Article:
I think another big hurdle is the focus on first costs rather than a more holistic and longer-term outlook. One exciting new tool we would propose to our Clients is Autocase, which quantifies value, in dollars, the triple bottom line impacts of sustainability investments (such as carbon, air pollution, life cycle costs, etc.). This enables us to compare and prioritize the most sustainable options more quickly and cheaply throughout the entire design process. Our approach not only addresses the first cost and life cycle cost, but also the revenue generation and the staff’s productivity of our Clients. For a recent US$7M project that is pursuing LEED Platinum and NZE certification, our Triple Bottom Line analysis showed US$5.2M in environmental, social and financial savings over the lifespan of the building.
4. What are the trends that will become more prominent in green building in the next five years?
I think more and more new buildings would strive for zero carbon emission in the next five years. Rather than just focusing on the design and construction of a building, it will become more common for clients to look at how their buildings can operate more sustainably in the long run, which shall align with the carbon goals that Buro Happold have set for ourselves (see – Global Sustainability Report 2020 – Buro Happold) A holistic approach will be adopted throughout the life cycle of a building, such as by performing energy management, energy audits, measurement and verification. This also ties into overcoming the occupant behaviour hurdle, real-time data mining will become more and more prominent. The actual operational energy performance can be used as feedback to the system design via real-time occupant behaviour and further refine and improve the system. I believe this will be the new trend to ensure building operating as energy efficient as possible while delivering satisfactory human comfort.
Embodied carbon is another significant opportunity in the next five years. Embodied carbon and Life Cycle Assessment (LCA) have quickly emerged as critical lenses for climate mitigation and responsible design practice. The embodied carbon in a structure is defined as the carbon dioxide emitted in the extraction, manufacturing, and transportation of building materials. According to Architecture 2030, 11% of global CO2 emissions are associated with building materials and construction. In commercial buildings, the majority of the total embodied carbon is due to the building’s structure. Therefore, design optimisation to minimise the embodied carbon during the early design stage would be one of the emphases in the near future.
5. In the last 5 years have you see developers become more interested in what they can do within to make their buildings ESG compliant?
The world’s 500 biggest corporations could face $1 trillion in costs related to climate change in the coming decades and there is 50% of CPG growth from 2013 to 2018 from the sustainability-marketed product. In view of the risk of climate change, there have been much more developers than before in the development of environmental, social and corporate governance indicators. They normally partner with financial institutions to find a common language in defining the environmental, social and corporate governance indicators affecting their common objectives to achieve sustainable, long-term growth and prosperity.
In meeting the very highest standards of sustainability, buildings not only shall be designed environmentally and technologically, but they also have to be resilient in adapting to emerging social trends to deliver enduring value to tenants and landlords alike. Especially now in the pandemic world, we shall bring forth an equitable and green recovery. Developers shall move forward with their collaborators to reshape our industry for the better. We know that it is impossible to tackle climate change and wider social and environmental challenges without addressing cities and the built environment. Consequently, as we move from a public health emergency to social and economic flourishing, we must take steps to ensure that everyone benefits from a green recovery that is healthy, sustainable and fair.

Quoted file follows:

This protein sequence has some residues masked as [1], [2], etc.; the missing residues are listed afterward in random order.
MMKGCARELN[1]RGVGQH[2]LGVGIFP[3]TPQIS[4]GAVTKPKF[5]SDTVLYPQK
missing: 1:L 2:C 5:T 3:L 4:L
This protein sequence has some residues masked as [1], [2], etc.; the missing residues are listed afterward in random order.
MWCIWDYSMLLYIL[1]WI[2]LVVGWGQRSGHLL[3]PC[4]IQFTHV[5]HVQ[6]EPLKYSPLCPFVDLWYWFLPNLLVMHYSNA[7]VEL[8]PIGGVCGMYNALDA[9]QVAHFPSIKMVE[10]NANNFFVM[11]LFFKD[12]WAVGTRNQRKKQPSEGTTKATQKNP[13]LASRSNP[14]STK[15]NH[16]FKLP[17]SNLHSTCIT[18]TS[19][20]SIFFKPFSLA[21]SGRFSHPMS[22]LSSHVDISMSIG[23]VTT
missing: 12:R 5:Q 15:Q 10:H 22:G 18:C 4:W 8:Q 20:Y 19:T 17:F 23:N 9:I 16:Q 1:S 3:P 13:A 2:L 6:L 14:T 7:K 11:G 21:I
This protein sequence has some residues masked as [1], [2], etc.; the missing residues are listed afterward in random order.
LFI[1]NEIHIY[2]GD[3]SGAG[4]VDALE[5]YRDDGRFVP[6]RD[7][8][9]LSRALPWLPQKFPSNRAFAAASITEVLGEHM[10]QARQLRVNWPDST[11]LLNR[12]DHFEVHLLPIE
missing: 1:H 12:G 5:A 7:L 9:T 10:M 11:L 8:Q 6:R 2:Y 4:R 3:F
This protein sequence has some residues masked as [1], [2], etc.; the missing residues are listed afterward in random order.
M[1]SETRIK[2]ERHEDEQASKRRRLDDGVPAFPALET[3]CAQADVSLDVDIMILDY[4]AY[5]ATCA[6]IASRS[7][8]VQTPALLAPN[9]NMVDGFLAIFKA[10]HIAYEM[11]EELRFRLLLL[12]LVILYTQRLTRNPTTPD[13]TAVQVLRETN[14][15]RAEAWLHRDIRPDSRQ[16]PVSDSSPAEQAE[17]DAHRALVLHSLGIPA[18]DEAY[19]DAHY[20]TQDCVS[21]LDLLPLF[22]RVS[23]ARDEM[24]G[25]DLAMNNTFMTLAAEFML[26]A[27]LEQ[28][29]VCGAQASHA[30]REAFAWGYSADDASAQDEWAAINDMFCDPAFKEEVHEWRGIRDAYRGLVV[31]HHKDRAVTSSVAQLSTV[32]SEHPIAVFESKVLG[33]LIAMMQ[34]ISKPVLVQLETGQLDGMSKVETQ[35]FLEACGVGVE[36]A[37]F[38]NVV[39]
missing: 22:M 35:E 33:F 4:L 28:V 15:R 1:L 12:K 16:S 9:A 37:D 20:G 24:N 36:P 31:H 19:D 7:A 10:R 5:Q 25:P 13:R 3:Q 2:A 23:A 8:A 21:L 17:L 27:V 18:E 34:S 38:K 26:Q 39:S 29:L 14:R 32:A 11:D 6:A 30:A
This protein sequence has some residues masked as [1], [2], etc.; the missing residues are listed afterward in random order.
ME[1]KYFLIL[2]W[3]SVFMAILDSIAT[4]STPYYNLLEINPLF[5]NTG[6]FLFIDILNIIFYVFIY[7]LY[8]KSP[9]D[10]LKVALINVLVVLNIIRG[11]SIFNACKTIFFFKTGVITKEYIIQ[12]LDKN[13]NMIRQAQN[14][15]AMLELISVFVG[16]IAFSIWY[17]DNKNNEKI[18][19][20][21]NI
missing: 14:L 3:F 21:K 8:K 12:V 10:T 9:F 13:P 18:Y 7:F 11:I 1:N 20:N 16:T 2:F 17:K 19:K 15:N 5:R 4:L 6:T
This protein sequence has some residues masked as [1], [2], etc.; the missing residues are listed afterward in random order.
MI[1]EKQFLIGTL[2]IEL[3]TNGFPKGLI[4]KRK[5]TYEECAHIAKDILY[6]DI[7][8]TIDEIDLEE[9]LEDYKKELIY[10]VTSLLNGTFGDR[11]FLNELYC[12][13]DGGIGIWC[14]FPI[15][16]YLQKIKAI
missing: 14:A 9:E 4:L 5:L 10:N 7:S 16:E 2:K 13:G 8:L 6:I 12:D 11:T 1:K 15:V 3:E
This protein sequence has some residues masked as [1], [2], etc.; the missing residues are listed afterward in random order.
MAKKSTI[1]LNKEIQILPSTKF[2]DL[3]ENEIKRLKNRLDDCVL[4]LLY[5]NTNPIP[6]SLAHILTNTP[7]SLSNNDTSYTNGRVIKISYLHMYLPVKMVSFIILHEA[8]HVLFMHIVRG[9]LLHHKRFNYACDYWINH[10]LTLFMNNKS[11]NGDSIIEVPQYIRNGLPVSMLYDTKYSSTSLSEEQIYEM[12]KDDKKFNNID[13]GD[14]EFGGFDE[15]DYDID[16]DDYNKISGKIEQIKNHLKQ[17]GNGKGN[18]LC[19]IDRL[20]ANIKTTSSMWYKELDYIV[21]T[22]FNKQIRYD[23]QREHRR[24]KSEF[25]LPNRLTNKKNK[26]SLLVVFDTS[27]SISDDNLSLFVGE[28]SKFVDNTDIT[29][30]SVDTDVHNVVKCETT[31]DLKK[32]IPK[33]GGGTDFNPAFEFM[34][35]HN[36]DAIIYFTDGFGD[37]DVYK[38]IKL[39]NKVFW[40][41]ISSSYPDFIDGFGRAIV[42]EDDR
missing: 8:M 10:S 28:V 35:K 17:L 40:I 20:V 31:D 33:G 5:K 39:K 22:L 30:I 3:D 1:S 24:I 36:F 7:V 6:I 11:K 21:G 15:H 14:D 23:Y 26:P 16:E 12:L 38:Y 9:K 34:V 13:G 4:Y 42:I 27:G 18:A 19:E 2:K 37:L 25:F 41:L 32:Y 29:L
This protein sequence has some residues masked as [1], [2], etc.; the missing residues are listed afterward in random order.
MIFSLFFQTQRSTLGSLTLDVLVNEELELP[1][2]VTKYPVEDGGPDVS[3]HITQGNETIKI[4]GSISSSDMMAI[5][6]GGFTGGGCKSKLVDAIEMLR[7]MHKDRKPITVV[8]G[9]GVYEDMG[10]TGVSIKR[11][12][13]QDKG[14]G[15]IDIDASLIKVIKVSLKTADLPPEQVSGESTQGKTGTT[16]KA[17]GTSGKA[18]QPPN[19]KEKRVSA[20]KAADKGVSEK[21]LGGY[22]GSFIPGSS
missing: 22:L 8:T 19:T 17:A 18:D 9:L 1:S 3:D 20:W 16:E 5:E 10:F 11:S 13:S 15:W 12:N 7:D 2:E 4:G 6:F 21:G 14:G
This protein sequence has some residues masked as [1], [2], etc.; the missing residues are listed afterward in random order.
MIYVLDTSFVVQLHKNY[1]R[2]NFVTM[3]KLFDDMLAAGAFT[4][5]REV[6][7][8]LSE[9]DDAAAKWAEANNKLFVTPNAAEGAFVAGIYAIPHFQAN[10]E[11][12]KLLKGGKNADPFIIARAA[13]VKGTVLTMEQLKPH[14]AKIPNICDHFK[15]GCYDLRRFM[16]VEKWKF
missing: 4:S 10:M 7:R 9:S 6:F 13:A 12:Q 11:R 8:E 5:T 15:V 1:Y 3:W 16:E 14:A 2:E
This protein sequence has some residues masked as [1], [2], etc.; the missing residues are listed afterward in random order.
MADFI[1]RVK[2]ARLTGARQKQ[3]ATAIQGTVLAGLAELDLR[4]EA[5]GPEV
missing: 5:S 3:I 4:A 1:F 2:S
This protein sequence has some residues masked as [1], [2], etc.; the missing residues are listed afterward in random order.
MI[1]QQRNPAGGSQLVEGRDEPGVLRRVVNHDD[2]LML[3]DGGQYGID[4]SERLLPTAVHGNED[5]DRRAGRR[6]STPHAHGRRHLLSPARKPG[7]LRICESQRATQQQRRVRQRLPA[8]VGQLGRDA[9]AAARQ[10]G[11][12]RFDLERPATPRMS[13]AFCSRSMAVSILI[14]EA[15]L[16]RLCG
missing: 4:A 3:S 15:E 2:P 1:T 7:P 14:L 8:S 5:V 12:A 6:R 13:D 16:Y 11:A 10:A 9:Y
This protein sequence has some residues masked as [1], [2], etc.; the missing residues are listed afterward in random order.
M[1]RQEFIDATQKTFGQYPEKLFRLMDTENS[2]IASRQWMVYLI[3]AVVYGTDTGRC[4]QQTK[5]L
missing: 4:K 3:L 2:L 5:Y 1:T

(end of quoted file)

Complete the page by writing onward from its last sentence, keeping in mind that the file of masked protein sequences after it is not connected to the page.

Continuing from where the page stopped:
The importance of Corporate Governance consists of its contributing to not only corporate prosperity but also to responsibility. Along with the development of global markets, investors’ activity increases with them, demanding higher standards of responsibility, conduct and performance. A successful reference from us is Xuzhou Suning Plaza – Buro Happold.
6. Is there a particular building material which is are particularly excited about right now?
In view of special characteristics of the building industry in Hong Kong such as the popularity of building high-rises, there are two particular building materials that are exciting nowadays. They are Transparent photovoltaics (TPVs) and Ethylene tetrafluoroethylene (ETFE).
Transparent photovoltaics (TPVs), which combine visible transparency and solar energy conversion, are being developed for applications in which conventional opaque solar cells are unlikely to be feasible, such as windows of buildings. The installation of conventional opaque solar panels on the exterior walls of buildings may detract from the original design of the building. TPVs are expected to replace glass windows of buildings where conventional opaque photovoltaics (PVs) are unlikely to be applied directly. It could lead to a significant increase in the area available for solar cells.
Buildings nowadays can also apply some new materials in the façade to mitigate solar heat gain. In recent years, there are a number of innovative façade materials introduced to attain this purpose. An alternative to glass is Ethylene tetrafluoroethylene (ETFE), a transparent, light and recyclable material compared to glass. Applying ETFE in two or three-ply form can effectively trap air between layers, which then acts as an insulator to provide a good overall thermal property. One of the successful projects of Buro Happold that adopted ETFE is the Anaheim Regional Transportation Intermodal Center (ARTIC). See – https://www.burohappold.com/projects/anaheim-regional-transportation-intermodal-center/.